office or classroom to summon assistance from the
    administration.

49
Handling Fights
  • Do not physically get in the middle of a fight or
    try to restrain fighters.
  • If possible disperse student spectators away from
    the fight.
  • Use your best authoritative, loud voice to let
    the fighters know you are there and you want the
    fight to end immediately.
  • You may use commands such as "Break it up. Stop
    right there. Everyone back off. Move away from
    each other, now!"
  • If you know the names of the fighters, call them
    by name.
  • Take time to analyze the fight. You need to know
    if the fight just began, is it winding down, who
    is the aggressor, etc.
  • Obtain additional help from other teachers to
    stop the fight.

50
Guidelines for Dealing with Agitated Parents
  • The parent was already upset--
  • Steer the parent to a safe placean office area
    with witnesses.
  • Do not give him/her the impression that you can
    resolve the concern stay neutral, but listen
    carefully.
  • Demonstrate empathy and allow the parent
    ventilate.
  • Maintain neutrality and let him/her know that
    he/she has been heard.
  • Plan for a method to obtain assistance if
    necessary.

51
Guidelines for Dealing with Agitated Parents
  • The parent was asked to come for a conference--
  • Arrange a meeting location with administrative or
    counseling staff present.
  • Forewarn staff of a potential difficult
    situation.
  • Remember a parent might feel threatened and
    perceive that something is either wrong with
    him/her or him/her child.
  • A parent might be defensive be prepared, plan
    and rehearse what to say and how to say it.
  • Maintain control of your emotions and present a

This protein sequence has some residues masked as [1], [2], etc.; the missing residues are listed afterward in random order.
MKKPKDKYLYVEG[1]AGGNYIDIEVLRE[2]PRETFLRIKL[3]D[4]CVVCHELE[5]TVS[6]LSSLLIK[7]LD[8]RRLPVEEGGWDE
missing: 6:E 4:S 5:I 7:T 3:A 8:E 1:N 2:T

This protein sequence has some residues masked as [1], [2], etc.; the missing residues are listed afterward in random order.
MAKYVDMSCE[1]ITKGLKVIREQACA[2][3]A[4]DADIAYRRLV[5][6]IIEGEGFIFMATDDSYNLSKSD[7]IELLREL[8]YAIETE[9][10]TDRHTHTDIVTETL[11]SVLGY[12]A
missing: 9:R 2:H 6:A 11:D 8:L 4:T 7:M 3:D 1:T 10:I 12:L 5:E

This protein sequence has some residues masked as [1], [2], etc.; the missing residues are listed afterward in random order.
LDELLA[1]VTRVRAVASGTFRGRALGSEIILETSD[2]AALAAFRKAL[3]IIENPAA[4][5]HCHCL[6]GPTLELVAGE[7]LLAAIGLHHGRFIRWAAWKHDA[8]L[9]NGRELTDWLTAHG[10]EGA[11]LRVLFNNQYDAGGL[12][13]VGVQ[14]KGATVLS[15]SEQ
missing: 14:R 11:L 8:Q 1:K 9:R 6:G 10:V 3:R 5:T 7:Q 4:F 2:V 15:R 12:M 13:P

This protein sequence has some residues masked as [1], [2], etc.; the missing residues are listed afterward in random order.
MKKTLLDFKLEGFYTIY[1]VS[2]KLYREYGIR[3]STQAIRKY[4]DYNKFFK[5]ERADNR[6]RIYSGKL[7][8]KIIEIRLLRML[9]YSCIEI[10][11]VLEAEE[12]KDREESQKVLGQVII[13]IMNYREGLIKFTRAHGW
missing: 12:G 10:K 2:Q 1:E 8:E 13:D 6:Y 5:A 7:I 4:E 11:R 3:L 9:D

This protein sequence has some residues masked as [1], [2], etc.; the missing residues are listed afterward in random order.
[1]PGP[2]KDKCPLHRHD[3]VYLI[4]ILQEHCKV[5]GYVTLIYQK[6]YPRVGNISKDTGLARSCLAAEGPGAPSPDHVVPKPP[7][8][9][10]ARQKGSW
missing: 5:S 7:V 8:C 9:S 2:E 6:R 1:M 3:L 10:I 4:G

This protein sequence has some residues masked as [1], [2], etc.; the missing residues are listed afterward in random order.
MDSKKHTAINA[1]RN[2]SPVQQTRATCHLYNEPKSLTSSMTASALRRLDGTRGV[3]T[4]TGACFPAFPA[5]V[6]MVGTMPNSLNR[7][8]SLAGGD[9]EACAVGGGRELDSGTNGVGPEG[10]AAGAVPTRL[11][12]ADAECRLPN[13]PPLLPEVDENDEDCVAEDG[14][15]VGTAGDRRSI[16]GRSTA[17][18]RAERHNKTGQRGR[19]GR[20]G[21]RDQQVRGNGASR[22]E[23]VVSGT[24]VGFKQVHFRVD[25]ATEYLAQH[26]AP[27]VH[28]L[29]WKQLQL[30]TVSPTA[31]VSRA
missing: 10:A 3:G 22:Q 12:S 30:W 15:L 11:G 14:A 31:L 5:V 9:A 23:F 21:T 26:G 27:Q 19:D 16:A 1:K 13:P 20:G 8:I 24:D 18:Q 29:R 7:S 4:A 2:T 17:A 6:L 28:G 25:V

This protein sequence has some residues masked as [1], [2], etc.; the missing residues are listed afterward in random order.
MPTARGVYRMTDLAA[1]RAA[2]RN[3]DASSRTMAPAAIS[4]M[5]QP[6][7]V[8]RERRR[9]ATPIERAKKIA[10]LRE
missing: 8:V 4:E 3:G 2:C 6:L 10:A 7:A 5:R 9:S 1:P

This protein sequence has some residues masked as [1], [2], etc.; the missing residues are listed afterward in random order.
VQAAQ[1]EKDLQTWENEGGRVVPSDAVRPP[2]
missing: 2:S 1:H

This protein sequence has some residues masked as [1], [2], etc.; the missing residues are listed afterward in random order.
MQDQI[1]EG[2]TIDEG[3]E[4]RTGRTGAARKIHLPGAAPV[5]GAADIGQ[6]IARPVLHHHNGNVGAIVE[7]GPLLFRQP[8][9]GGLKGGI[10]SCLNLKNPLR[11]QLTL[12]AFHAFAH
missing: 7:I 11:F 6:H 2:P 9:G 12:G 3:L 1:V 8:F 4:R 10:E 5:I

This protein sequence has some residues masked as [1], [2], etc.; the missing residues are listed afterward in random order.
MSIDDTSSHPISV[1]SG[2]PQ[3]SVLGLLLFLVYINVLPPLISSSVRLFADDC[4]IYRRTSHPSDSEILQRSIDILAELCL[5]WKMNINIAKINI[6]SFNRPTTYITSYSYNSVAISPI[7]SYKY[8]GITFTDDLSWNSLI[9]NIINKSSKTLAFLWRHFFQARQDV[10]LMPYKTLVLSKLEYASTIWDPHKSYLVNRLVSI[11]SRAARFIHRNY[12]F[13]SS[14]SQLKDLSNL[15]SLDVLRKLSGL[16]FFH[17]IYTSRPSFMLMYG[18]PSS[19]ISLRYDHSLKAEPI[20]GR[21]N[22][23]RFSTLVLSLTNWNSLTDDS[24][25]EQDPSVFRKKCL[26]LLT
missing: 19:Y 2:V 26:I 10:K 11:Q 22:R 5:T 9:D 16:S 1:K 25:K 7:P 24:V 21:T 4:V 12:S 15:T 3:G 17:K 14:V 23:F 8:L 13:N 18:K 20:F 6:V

professional demeanor.
  • If you feel threatened, stop the conference and
    indicate that it will be rescheduled for a later
    time.

52
Front Office Dealing With Agitated Parents
  • Maintain a calm voice and demeanor.
  • Be civil and polite use a normal voice. Let me
    find someone who can help you.
  • Call for another adult
  • Observe the individual
  • Keep your face front to individual.
  • To end the encounter and redirect the individual
    use Let me get your name and number and I will
    have _____ contact you.

53
Threat Assessment
  • 1. Identification of threats made by students.
  • 2. Evaluation of seriousness of threat and danger
    it poses to others, recognizing that all
    threats are not the same (e.g., toy guns are not
    dangerous).
  • 3. Intervention to reduce risk of violence.
  • 4. Follow-up to assess intervention results.

R6
54
Schools are violent places?
R6
55
Is School Violence A Major Threat for Student
Deaths?
56
Possible Scenarios To Think About
  • Approaching a stranger
  • Front Office conflict with parent or visitor
  • Agitated parent at a teachers conference.
  • Classroom Disruption - Student acting out
  • Refuses to leave.
  • Gets louder and leaves.
  • Limited English speaking parent.
  • Custody Issue (two parents)

57
Likelihood Of Homicide At Your School
What is the likelihood of a student committing a
homicide at your school? 93 student homicides
cases in 10 years 9.3/year (1992-93 to
2001-02) 119,000 schools 9.3/year 119,000
.0000781 1 case every 12,800 years
R6
58
In Conclusion
  • Be part of the solution.
  • Be Observant Look for people or things that are
    out of place
  • Be in the halls during passing time.
  • Be on time for duty.
  • Approach and identify strangers.
  • Report concerns immediately.
  • Listen to your students.
  • Practice a personal safety plan!
  • Remain calm

59
Copy of Presentation
http//www.safeandsecureschools.org
60
Resources
  • R1 http//www.infoplease.com/ipa/A0777958.html
  • R2 http//www.infoplease.com/ipa/A0777958.html
  • R3 www.moralintelligence.com
  • R4 The National School Safety Center's Report on
    School Associated Violent Deaths
  • R5 by the U.S. Department of Education
  • R6 Dewey G. Cornell, Ph.D. youthviolence.edschool.
    virginia.edu
  • R7 http//tlo2.tlc.state.tx.us/statutes/pe.toc.htm
  • R8 http//law.onecle.com/texas/education/37.107.00
    .html
  • R9 http//www.oag.state.tx.us/criminal/schoolsafet
    y_video.shtml
  • R10 Sound Clip Bucky Covington - A Different
    World

61
Where can I learn more?
  • You can learn more about school safety by
    contacting
  • The Center for Safe and Secure
    Schools
  • Harris County Department of
    Education
  • 6300 Irvington Blvd.
    Houston, TX 77022
  • Phone 713-696-0770 Toll Free
    1-866-713-2343
  • www.safeandsecureschool
    s.org

62
  • Presenter
  • Karl R. Boland, Director
  • The Center for Safe and Secure Schools
  • Harris County Department of Education
  • 6300 Irvington Blvd. Houston, TX 77022
  • Phone 713-696-0770 Toll Free 1-866-713-2343
  • kboland_at_hcde-texas.org
  • Alan Ward
  • Educational and Technology Consultant
  • www.safeandsecureschools.org